Devotional Thought of the Day:
2 Our LORD, how long must I beg for your help before you listen? How long before you save us from all this violence? 3 Why do you make me watch such terrible injustice? Why do you allow violence, lawlessness, crime, and cruelty to spread everywhere? 4 Laws cannot be enforced; justice is always the loser; criminals crowd out honest people and twist the laws around. 5 Look and be amazed at what’s happening among the nations! Even if you were told, you would never believe what’s taking place now. Habakkuk 1:2-5 (CEV)
We still stumble daily and transgress because we live in the world among people who sorely vex us and give us occasion for impatience, wrath, vengeance, etc.
87 Besides, Satan is at our backs, besieging us on every side and, as we have heard, directing his attacks against all the previous petitions, so that it is not possible always to stand firm in such a ceaseless conflict.
88 Here again there is great need to call upon God and pray, “Dear Father, forgive us our debts.” Not that he does not forgive sin even without and before our prayer; and he gave us the Gospel, in which there is nothing but forgiveness, before we prayed or even thought of it. But the point here is for us to recognize and accept this forgiveness.
223 Along the way to personal sanctity we can at times get the impression that we are going backwards instead of forwards, that we are getting worse instead of better. As long as there is interior struggle this pessimistic thought is only an illusion, a deception to be rejected as false. Persevere and don’t worry. If you fight with tenacity you are making progress and are growing in sanctity.
I came across the Luther quote this morning, and it resonated with me.
We stumble and sin far too often. We want to use other people for the reason, but it is still our weakness that allows us to sin. Luther was right, it is not possible always to stand firm in such a ceaseless conflict. Every fall seems highlighted by Satan, emphasized to cause us to grow in despair, and even to doubt God’s presence and work in our lives.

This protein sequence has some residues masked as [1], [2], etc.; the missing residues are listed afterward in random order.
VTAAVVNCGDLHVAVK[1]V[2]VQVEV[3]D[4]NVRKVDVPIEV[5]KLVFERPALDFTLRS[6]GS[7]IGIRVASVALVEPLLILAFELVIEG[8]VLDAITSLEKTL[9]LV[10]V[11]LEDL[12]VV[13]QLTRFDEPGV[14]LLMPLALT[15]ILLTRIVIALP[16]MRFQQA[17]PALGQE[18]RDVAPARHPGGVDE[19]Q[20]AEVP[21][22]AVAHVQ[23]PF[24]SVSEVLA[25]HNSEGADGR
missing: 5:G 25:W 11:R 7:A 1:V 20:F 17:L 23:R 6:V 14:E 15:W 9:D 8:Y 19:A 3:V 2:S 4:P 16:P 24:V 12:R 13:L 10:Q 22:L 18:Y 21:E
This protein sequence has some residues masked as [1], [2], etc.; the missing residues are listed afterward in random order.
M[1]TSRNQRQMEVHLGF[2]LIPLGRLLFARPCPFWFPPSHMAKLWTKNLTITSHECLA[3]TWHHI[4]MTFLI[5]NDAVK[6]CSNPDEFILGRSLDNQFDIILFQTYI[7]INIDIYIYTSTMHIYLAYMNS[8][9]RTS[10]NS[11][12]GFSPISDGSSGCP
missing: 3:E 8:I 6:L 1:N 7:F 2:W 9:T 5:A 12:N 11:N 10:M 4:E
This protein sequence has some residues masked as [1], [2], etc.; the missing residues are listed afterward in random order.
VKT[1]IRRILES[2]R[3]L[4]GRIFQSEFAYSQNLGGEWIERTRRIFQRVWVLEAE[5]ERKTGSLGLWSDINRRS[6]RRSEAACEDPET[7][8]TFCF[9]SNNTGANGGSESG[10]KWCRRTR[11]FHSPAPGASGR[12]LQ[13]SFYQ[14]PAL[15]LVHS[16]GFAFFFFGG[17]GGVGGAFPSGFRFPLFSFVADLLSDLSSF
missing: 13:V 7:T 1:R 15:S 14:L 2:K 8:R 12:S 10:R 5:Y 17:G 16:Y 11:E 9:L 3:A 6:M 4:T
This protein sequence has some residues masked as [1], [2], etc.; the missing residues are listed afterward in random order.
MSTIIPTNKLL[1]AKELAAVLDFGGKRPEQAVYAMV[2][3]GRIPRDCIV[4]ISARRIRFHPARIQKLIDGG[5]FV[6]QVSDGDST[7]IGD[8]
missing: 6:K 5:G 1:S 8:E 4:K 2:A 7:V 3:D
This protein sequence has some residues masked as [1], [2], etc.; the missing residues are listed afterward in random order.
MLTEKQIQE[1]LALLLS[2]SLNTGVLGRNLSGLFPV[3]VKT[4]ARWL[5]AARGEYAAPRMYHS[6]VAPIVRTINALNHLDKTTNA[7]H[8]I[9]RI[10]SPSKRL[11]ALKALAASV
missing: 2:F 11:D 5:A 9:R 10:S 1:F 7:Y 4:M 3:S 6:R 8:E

My reaction to the passage from Habakkuk is that I don’t have ot look out into the world to see the brokenness he describes. He could be looking at me, prophetically. Maybe at you as well. I resonate deeply with the question of why do we have ot watch this all? Why do we have to see the sin and brokenness in the world, and then realize it is just a reflection of our own lives?
I missed out on other things in those passages, and it took St Josemaria to see what I was missing.
It is the impression that I am going backward, not necessarily reality. It is a deception of Satan, much as he did when he took Peter’s eyes off of Jesus while he was strolling on the waves. (I just realize the winds and waves weren’t the issue to be scared of – drowning was!) St Josemaria urges us to keep struggling, don’t worry about the progress, for the struggle is proof of it.
The struggle is proof of God at work in us.
God is still doing what He promised Habakkuk – He is at work, and if we look at Him and see it, we should collapse in awe. God is at work, and even the passage from Luther notes that – we need to recognize and accept the forgiveness God already provided. He forgave us already! He took care of it!
I didn’t see that beforehand but reminded of His promise, I remember He is there. Perhaps that too is understandable, for God says, “Even if you were told, you would never believe what is taking place now…” We just have to trust Him that He is at the world, and depend on His view, for He is at work in us.
Mercifully, lovingly, compassionately comforting and healing broken sinners like you and me.
Even before we cry out, “Lord have mercy on me, a poor sinner!” God has, and our healing is beginning and guaranteed to be completed!
Theodore G. Tappert, ed., The Book of Concord the Confessions of the Evangelical Lutheran Church. (Philadelphia: Mühlenberg Press, 1959), 432.E
Escriva, Josemaria. The Forge . Scepter Publishers. Kindle Edition.
the second devotional thought of this day….
24 Let us be concerned for one another, to help one another to show love and to do good. Hebrews 10:23-24 (TEV)